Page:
Judged by television shows alone, forensic science seems like a glamorous career where the main character needs only to study a few blood spatters to figure out who committed the crime. The reality of forensic science is much slower and far more complex. After studying the spent shell casing from a fired gun, fingerprints on a bank teller’s counter, or a forged signature on a check, forensic scientists may take weeks or months of research to determine guilt in a criminal case. While police detectives use such evidence to move investigations forward, it’s the job of the forensic scientist to analyze each piece of evidence presented and explain it in court.
According to the Bureau of Labor Statistics (BLS), the term “forensic” means to study something as it pertains to the law. Forensic scientists apply scientific principles to legal evidence to determine responsibility for a crime. The BLS states that forensic scientists typically work in one or more of these specialty areas:
Successful forensic scientists are highly analytical, accurate, and good communicators. According to the BLS, a bachelor’s degree is the typical entry-level requirement for this exciting career. Read on to discover what to expect from an online bachelor’s degree in forensic science, including profiles of three outstanding educators in this field.
An experienced attorney and criminal investigator, David Long is on staff at Brandman University as an associate professor of legal studies and criminal justice. He is currently the principal of two fraud prevention and anti-money laundering agencies in California where he focuses his efforts on teaching participants compliance and prevention issues in an environment of emerging technology and virtual currency. Prior to his current roles, Professor David Long served with the Office of Labor Racketeering as a special agent. In these roles, he handled many complex issues, including RICO violations, bribery, extortion, public corruption, witness tampering, and money laundering. He earned the honor of Special Agent of Distinction and received many awards from the federal government for meritorious service.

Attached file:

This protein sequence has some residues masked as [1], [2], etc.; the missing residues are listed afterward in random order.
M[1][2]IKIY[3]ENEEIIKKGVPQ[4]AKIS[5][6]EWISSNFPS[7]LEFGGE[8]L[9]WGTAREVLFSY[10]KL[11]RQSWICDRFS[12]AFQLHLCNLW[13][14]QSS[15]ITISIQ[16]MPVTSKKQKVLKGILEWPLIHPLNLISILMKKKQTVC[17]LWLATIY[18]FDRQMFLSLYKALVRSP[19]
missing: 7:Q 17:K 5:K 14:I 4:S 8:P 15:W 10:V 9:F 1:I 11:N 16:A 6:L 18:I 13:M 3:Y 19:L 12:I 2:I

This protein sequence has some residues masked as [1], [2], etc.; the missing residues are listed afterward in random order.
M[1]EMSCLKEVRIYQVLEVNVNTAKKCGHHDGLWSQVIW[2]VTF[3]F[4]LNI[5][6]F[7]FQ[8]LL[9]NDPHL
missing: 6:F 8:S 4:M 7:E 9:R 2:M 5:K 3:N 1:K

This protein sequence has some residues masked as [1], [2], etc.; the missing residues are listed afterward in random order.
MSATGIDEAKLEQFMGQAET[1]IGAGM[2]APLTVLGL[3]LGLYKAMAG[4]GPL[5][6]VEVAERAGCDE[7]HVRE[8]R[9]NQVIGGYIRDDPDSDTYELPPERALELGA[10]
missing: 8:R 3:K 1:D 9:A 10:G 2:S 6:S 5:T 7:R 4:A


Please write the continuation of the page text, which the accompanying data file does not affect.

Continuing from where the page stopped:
Professor Daniel Rinehart brings 30 years of legal and forensics experience to his role as chair and professor of criminal justice at American InterContinental University. He has held this position since July 2011. Prior to coming on staff, he worked as a deputy and law enforcement officer for Harris County in Houston, Texas for 29 years. Professor Rinehart has also held positions as a document and training specialist at Kenyon International Emergency Services and deputy/crime scene investigator for the Harris County Sheriff’s Department.
Dr. Rinehart holds a bachelor’s and master’s degree from Sam Houston State University in Criminal Justice and Law Enforcement Administration, and a doctoral degree in Educational Leadership from Northcentral University.
Dr. Michael Tu helps to develop and teach curriculum related to cybersecurity at Excelsior College. He is also an assistant professor at Purdue University–Calumet in computer information technology and graphics. In addition to teaching courses on cybersecurity and digital forensics, Dr. Tu has published more than 30 pieces in peer-review journals. He also participates in several active research projects sponsored by major organizations in the field of forensic science. Dr. Tu received his doctorate in 2006 from the University of Texas at Dallas. He has obtained many certifications since that time in digital forensics and information security. Notably, Dr. Tu is a member of the American Society for Engineering Education, Institute of Electrical and Electronics Engineers, and InfraGard.
Finding the right online forensic science degree program takes time and research. Prospective students must consider many factors, including courses and specialties offered, the experience of the professors, tuition, potential cohorts, and time needed to complete studies. Here are seven online bachelor’s degrees in forensic science (and closely related disciplines).
Bachelor of Science in Criminal Justice, American InterContinental University
The bachelor of science in criminal justice at AIU prepares students for the many aspects of this career through a specialty focus in forensic science that combines crime scene investigation, law enforcement practice, and science. The program teaches specialized skills such as death scene investigation, determining the manner of death, establishing identity of the deceased, notifying next of kin, and working with crime scene photography. Graduating from the program requires completion of 180 credits.
Bachelor of Arts in Criminal Justice, Brandman University
This bachelor degree program is available to students who want to explore a career in forensic science and homeland security, victim advocacy, corrections, or become a criminal justice generalist. Brandman University requires students to transfer a minimum of 12 credits at the baccalaureate level, and provides flexible transfer credit arrangements for members of the military. Brandman offers both online and hybrid programs.
Bachelor of Science in Criminal Forensics, Colorado State University